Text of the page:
In so many examples-it just comes down to one issue: TRAINING. The training MUST reflect the types of fires and related emergencies you will potentially respond to. How do you know what types of fires you'll respond to? Look around your community; now, picture it on fire.

Let's review this month's Close Call:

The fact that this is a volunteer fire department and the call occurred on a Saturday morning is a positive factor. Unfortunately, responses for many volunteer companies are very limited during the weekdays - especially at 6 A.M., when many volunteer firefighters are commuting to and from work, leaving a response gap in some cases. In this case, that was not a factor. On the other hand, as we have discussed in this column and in the "Close Calls" classes at Firehouse Expo and Firehouse World, the issue of volunteer fire departments having all members respond from home or work should be seriously evaluated.

If the department can staff an engine within a minute or two with at-home or at-work responders, then there may be no need to consider changing. However, that's quite a challenge. Unstaffed volunteer fire departments, no matter how good they may be, can negatively impact their own good intentions by not staffing at least a first-out piece of apparatus. At least consider it. In this case, all responders came from home causing a delay of the first-out three-person engine company. The balance of the response was a total of 20 firefighters, which is good for a first-alarm assignment. It generally lets most of the initial critical tasks be accomplished in a timely manner as long as the apparatus arrives at around the same time.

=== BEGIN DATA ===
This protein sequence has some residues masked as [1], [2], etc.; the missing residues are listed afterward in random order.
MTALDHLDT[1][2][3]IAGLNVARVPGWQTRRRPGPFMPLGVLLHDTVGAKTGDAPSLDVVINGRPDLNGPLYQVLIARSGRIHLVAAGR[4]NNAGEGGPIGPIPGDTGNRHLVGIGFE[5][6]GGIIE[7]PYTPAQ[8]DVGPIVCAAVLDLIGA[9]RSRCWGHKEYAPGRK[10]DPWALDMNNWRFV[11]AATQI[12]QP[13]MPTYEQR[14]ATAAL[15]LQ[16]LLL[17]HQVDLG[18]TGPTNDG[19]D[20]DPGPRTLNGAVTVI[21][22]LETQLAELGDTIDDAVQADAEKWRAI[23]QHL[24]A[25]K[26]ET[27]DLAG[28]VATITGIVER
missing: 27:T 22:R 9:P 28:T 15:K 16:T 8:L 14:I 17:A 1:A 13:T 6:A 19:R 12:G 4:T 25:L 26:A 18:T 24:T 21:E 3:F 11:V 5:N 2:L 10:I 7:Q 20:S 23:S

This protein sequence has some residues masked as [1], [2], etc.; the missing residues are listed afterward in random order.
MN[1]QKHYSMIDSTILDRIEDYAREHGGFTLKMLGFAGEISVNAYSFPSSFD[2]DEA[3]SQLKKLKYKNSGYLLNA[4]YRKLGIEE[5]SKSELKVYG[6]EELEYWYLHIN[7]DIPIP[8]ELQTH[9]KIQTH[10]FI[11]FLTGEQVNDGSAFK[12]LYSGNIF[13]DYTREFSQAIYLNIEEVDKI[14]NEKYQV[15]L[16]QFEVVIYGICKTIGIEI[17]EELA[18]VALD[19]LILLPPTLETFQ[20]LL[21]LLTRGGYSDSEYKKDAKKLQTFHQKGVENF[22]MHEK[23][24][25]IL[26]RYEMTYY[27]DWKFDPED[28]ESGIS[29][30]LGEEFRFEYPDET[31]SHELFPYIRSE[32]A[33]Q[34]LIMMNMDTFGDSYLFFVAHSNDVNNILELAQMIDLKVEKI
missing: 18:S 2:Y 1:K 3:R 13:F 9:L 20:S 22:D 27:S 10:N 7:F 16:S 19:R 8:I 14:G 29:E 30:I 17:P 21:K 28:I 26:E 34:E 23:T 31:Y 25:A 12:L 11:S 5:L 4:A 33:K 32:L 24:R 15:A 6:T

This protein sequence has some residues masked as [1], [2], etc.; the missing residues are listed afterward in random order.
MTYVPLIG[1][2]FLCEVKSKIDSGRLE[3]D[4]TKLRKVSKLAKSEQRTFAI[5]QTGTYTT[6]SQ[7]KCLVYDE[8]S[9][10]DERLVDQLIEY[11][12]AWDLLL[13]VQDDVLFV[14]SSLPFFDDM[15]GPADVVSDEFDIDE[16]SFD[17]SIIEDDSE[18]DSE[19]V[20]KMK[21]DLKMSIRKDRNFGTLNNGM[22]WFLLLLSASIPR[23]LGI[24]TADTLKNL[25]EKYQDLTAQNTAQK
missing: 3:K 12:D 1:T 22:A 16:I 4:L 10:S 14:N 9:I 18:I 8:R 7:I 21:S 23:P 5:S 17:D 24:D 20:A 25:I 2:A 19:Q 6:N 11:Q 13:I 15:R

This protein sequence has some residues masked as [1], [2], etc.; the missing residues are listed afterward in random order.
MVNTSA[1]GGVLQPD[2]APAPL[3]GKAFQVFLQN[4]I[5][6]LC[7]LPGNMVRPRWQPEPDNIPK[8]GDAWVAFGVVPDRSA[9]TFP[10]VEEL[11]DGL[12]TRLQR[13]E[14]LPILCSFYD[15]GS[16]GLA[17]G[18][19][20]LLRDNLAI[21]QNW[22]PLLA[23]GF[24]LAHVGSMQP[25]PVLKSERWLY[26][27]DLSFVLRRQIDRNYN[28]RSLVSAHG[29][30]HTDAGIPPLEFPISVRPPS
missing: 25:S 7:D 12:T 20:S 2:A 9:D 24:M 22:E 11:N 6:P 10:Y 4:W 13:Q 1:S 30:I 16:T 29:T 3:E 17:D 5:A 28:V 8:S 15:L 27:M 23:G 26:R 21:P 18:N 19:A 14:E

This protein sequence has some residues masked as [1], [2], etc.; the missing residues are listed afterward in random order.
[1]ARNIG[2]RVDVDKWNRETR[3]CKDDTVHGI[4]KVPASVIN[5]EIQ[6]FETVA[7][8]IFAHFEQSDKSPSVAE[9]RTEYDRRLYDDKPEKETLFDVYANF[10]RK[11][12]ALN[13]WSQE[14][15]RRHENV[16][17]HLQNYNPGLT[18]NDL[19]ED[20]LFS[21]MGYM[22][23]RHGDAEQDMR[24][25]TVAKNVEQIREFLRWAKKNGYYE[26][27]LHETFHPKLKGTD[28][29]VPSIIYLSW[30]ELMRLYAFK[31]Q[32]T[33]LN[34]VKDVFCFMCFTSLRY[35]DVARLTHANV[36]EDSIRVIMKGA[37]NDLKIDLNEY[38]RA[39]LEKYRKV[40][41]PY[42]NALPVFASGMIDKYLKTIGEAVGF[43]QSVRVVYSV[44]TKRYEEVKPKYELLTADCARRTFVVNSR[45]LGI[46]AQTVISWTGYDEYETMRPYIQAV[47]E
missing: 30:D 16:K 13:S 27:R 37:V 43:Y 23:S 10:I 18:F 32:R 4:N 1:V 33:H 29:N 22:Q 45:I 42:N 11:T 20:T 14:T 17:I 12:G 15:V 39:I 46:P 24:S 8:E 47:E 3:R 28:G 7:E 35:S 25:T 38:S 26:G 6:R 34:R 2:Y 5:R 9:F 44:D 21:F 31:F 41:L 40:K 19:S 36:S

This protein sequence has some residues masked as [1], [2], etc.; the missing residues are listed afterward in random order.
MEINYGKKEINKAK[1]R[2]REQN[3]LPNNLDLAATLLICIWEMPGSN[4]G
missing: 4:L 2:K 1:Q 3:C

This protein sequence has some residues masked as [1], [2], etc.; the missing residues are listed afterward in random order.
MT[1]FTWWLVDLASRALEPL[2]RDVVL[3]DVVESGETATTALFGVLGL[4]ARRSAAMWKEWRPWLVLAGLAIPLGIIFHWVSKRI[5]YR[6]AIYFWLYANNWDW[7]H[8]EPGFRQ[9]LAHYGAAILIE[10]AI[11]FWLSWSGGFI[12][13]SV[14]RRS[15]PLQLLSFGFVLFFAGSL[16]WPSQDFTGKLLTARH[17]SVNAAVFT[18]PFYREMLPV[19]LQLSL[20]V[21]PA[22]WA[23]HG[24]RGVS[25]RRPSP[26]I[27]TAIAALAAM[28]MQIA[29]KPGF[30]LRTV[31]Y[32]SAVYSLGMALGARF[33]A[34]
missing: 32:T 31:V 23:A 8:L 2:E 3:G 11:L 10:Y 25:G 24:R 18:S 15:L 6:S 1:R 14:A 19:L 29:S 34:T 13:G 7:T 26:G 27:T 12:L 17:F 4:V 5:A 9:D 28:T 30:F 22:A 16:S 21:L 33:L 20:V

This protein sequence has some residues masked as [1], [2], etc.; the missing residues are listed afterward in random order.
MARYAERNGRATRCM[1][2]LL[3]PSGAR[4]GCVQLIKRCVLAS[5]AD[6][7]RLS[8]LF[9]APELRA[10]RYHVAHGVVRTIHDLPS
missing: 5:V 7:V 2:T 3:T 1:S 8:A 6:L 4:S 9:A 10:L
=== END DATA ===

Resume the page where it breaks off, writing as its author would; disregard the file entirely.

Upon arrival, they had fire and smoke showing. The chief was on the scene and there were reports of victims. The first-due engine company staffing was three firefighters total - a driver/pump operator, a company officer and a firefighter. In some areas this may be considered good staffing for an engine company, but it limits the tasks that the engine can perform. In this case the pump operator handled the pump and the firefighter assisted in the hookup.

As they arrived, the officer was advised by the chief to drop the handline that was being stretched and to immediately vent, enter and search the specific apartment for a victim. As the writer indicates, there was no victim, but as in many cases we are told that there is a victim, requiring quick-thinking actions.

The fact that the officer was directed to do a search on his own falls into the "go in-don't go in" scenario. There was a report of a victim, so based on the conditions the chief felt the search should be done, and it was. Unfortunately, the officer was forced to do it by himself since no other companies were on the scene and his firefighter was not yet available. The fire conditions that they observed at the time warranted his attempt. A portable ladder provided by a civilian was used to initiate the search. The writer knows that we should try to use fire department ladders, but when this situation presented itself, the use of the civilian's ladder made sense.